"Astronomical," "ridiculous" and "overpriced" are some of the terms usually used to describe the valuations of most high-growth tech companies in today's market. Booming social media companies, software providers and clean-tech companies typically have price to earnings ratios in the hundreds, and some aren't even profitable. By looking at the quote for Tesla (NASDAQ:TSLA) on a typical financial website such as Finviz, one sees a Forward PE of ~70, a price/book ratio of 25 and an insane sales growth rate of 167% over the past five years. There are usually two arguments regarding the valuations of companies like Tesla. The bearish one is that Tesla is in a bubble which is destined to collapse, and that its fundamentals do not nearly justify its ridiculous valuation. The bullish one is that Tesla's astronomical potential for growth, in addition to its strong brand and CEO, do not allow it be confined to valuations similar to most other companies. These arguments typically dominate the debates regarding the stocks of Tesla, Twitter (NYSE:TWTR), Amazon (NASDAQ:AMZN) and many other high-growth, high-value stocks. However, I would like to point out a different valuation metric that I believe provides a more rational insight into the valuations of such companies.
The PSG Ratio
The Price/sales to growth ratio can be very effective in evaluating companies relative to their growth potential, especially those lacking profits. It is calculated by dividing the price/sales ratio by the expected long term sales growth. Strangely, this ratio is very unpopular and is very rarely used. If one performs a Google search of "Price to sales to growth ratio" or "PSG ratio," they will receive nothing relevant. This is surprising due to the ratio's similarity to the price/earnings to growth ratio. The PEG is usually shown in financial quotes and is considered as a very effective way to evaluate companies relative to their growth. Earnings, obviously, are the essence of a company's value, but one cannot judge whether a company is succeeding in expanding its business without viewing its revenue growth. Thus, it makes sense that the PSG ratio is an effective indicator of a corporation's value, especially one that lacks profits.
This table compares the price/sales ratios, projected sales growth rates, PSG ratios and PEG ratios of the etfs of the S&P 500 (NYSEARCA:SPY) and Nasdaq 100 (NASDAQ:QQQ) to those of Amazon, Tesla and Twitter. I attained the sales growth data on the three companies based on the consensus estimates I found on Zacks Research Wizard. It was very difficult to find long-term sales growth estimates for the indices, so I assumed 5% growth for SPY based on last year's sales growth of 3.08%, and 10% for the Nasdaq based on last year's growth of 11.7%. The three stocks that I included are typically considered extremely overvalued, so I thought it would be insightful to view how their PSG ratios compare with those of major indices. As you can see, the results are quite startling:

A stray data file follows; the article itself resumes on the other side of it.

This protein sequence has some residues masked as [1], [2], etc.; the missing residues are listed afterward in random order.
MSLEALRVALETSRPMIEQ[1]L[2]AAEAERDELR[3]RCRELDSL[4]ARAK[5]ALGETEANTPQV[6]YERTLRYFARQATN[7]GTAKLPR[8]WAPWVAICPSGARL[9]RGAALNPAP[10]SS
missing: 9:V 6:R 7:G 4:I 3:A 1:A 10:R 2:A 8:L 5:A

|Ticker||Price||P/S||Projected Sales Growth
The PSG ratios of Tesla and Amazon are drastically lower than those of the major indices. This indicates that relative to their future sales growth rates, these companies may in fact be undervalued. Other companies not included in the chart that have PSG ratios lower than the Nasdaq include Stratasys (NASDAQ:SSYS), which has a PSG ratio of .14, Yelp (NYSE:YELP), which attains a ratio of .23, and GoPro (NASDAQ:GPRO), which has a PSG of .22. Because these companies are unprofitable and because of potential flaws in the calculation of the ratio, I believe that their PSG ratios have to be at least 25% lower than that of the Nasdaq ETF, in order to provide a cushion of safety. Therefore, Twitter would still be overvalued even when factoring sales growth into its price.
I strongly recommend to not buy stock based solely on the PSG ratio. First of all, it is very subjective, as one has to estimate sales growth for 3-5 years in the future. Additionally, this ratio is quite unpopular and does not seem to be used by financial institutions that trade very frequently, so it isn't an effective indicator of how a stock will fare in the short-intermediate term. Despite this, the PSG ratio provides an insightful contrarian view on the valuations of many quickly growing, high priced stocks, and this overlooked valuation metric deserves more attention. I encourage all of you to reconsider how you evaluate companies like Tesla and Twitter. Viewing various quantitative metrics such as the PSG ratio in addition to assessing a company's management and innovative abilities is an effective way to make sound investment decisions. Using the PSG ratio will be a beneficial addition to one's investment strategy and will provide one with a more rational approach to evaluating high growth companies.
Disclosure: The author is long TSLA.
The author wrote this article themselves, and it expresses their own opinions. The author is not receiving compensation for it (other than from Seeking Alpha). The author has no business relationship with any company whose stock is mentioned in this article.